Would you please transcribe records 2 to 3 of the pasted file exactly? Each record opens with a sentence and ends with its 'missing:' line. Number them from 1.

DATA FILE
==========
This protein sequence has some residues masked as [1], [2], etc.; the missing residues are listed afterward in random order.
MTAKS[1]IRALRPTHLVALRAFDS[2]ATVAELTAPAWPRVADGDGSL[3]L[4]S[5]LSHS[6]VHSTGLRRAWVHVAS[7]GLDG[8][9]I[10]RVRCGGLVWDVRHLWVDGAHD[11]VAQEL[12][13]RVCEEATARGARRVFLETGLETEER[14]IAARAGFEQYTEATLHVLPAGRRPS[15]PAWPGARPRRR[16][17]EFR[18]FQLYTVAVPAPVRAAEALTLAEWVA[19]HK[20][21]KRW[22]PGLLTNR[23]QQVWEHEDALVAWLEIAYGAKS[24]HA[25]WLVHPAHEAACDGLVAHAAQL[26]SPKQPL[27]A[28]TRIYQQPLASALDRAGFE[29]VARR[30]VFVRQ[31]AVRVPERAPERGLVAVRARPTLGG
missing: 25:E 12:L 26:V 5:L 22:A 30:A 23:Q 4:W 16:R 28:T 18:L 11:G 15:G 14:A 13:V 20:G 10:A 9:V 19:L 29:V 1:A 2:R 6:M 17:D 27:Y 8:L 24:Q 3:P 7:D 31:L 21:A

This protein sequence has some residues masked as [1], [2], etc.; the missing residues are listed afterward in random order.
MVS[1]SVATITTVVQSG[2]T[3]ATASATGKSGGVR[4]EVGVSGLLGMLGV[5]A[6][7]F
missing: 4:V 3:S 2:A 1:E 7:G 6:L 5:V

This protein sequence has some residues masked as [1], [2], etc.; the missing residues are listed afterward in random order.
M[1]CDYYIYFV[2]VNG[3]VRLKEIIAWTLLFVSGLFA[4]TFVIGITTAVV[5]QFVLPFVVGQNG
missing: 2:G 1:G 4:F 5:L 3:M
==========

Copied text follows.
This protein sequence has some residues masked as [1], [2], etc.; the missing residues are listed afterward in random order.
MVS[1]SVATITTVVQSG[2]T[3]ATASATGKSGGVR[4]EVGVSGLLGMLGV[5]A[6][7]F
missing: 4:V 3:S 2:A 1:E 7:G 6:L 5:V

This protein sequence has some residues masked as [1], [2], etc.; the missing residues are listed afterward in random order.
M[1]CDYYIYFV[2]VNG[3]VRLKEIIAWTLLFVSGLFA[4]TFVIGITTAVV[5]QFVLPFVVGQNG
missing: 2:G 1:G 4:F 5:L 3:M